TIFF 2014: Edward Zwick's 'Pawn Sacrifice' Reexamines Bobby Fischer
by Alex Billington
September 8, 2014
Ever since first seeing Searching for Bobby Fischer when I was a young kid, I've been intrigued by chess grandmaster Bobby Fischer and the very odd life he lived. While a few other films have been made about him, or the brilliant game(s) of chess he played, I haven't come across too much that has covered his life or dramatized it in a way that has provided this much depth. The latest film from Edward Zwick (of Legends of the Fall, The Last Samurai, Blood Diamond, Defiance), titled Pawn Sacrifice, was once in the works with David Fincher at the helm, and stars Tobey Maguire as Bobby Fischer telling his life story from young chess prodigy to grandmaster and world champion. It's a solid reexamination of an eccentric historic figure.
Zwick's take on Fischer's life isn't straightforward or groundbreaking, but doesn't have any tricks up its sleeves either. Pawn Sacrifice introduces us to a very young Bobby where he first realizes his potential in chess and suddenly starts beating grandmasters four times his age. This is important to observe because his formative years of adolescence shape the person he eventually becomes. His disconnect from his parents, despite his mother supporting his chess playing, make him the awkward oddball that he becomes, despite his intelligence. Soon Tobey Maguire takes over, and we follow Bobby throughout some of his historic early matches before spending the most time on his battles with the Russians. Here the film has a more political focus, showing how his matches were grander metaphorical fights between the US & USSR during the Cold War. It ends up at his showdown in Reykjavik in 1972 against Boris Spassky, played by Liev Schreiber.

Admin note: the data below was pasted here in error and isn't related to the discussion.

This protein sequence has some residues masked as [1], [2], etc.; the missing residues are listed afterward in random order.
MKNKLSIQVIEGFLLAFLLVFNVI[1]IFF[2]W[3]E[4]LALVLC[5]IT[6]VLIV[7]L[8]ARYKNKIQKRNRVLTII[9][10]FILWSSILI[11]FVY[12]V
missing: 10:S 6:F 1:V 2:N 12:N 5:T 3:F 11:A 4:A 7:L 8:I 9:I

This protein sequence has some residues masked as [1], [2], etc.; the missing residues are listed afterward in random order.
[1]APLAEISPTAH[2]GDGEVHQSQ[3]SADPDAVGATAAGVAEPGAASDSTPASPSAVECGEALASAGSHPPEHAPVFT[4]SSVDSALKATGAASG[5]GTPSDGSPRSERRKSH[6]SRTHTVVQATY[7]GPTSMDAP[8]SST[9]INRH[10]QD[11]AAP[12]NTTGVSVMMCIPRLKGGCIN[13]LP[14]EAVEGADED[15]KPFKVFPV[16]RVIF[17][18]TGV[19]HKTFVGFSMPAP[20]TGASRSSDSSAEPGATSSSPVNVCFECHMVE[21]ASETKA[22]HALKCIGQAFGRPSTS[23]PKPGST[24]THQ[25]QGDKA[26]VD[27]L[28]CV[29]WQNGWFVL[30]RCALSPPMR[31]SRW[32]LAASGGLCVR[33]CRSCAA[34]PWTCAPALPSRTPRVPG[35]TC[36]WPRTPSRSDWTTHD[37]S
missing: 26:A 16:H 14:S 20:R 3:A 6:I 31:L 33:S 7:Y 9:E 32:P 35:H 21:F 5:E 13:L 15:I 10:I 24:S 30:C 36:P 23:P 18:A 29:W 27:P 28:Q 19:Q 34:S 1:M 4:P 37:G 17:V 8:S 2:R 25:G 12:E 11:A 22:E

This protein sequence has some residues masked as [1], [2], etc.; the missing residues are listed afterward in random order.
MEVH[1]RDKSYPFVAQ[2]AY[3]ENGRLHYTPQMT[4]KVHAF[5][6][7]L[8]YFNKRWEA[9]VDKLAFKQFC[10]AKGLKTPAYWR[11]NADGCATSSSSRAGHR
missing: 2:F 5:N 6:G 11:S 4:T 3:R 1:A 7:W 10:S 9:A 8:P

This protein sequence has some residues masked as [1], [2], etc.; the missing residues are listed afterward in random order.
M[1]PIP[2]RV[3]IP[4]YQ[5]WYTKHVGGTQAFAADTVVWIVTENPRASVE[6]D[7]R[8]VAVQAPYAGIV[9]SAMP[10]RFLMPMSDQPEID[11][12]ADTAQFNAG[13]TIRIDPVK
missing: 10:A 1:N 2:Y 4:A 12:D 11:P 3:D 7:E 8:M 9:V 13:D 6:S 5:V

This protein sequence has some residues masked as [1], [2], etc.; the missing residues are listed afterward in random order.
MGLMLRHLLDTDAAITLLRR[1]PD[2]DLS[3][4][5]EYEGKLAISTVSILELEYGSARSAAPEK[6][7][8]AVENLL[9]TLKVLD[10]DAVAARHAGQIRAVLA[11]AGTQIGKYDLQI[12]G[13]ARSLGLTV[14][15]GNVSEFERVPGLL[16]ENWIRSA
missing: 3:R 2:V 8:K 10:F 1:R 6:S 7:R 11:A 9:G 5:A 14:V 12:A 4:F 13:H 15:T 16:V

I have always had a soft spot for Zwick's films and honestly found myself completely captivated by all the awkward moments and twists throughout. He knows which moments are the right ones to show, and why we need to see them to get a better understanding of the character. Bobby is a bit of a nutcase, taking apart phones out of fear they were being listened to (but it does happen, is always his excuse) and demanding outrageous requirements for his conditions, from absolute silence to food being prepared in front of him. What I appreciate is the way Zwick let's the film explore all explanations, and he doesn't really say or show that any of this is true or not, but there's enough of a subtle hint that perhaps his madness was warranted.
Above all Pawn Sacrifice is an enthralling character piece, and if it weren't lead by a number of captivating lead performances it wouldn't work at all. Thankfully Tobey Maguire gives it his all, better than he has been in years. At times I felt like I was lost in his mind, his world, forgetting that I was watching Maguire while every so often believing that his mannerisms were so accurate that I'd need to see a side-by-side comparison to confirm. On the Russian side, Liev Schreiber is outstanding as Spassky, never once speaking English but also never once breaking character. He's intense, a formidable opponent, and it is considerably exciting to see these two battle over a chess board. Even the teenage Bobby, played by Seamus Davey-Fitzpatrick, gives an impressive performance in the opening half and it makes the film that much better in the long run.
There's no better praise than to say I was fully engaged in Pawn Sacrifice from start to finish, fascinated by the politics and the sport, but also intrigued by Bobby Fischer and his peculiar mind. The who and why of him. Thankfully the film explores that side without providing any definitive hit-you-over-the-head kind of answers (even at the end when we see real archival footage of Fischer I couldn't help but wonder: was he really that crazy?) but it does give us something to chew on while we take a look back at history and observe the politics of the Cold War. It's actually impressive that a two hour film about chess and the Cold War was never once boring, and I will admit that I'm now even more intrigued by Bobby Fischer than I was before.
Alex's TIFF 2014 Rating: 8 out of 10
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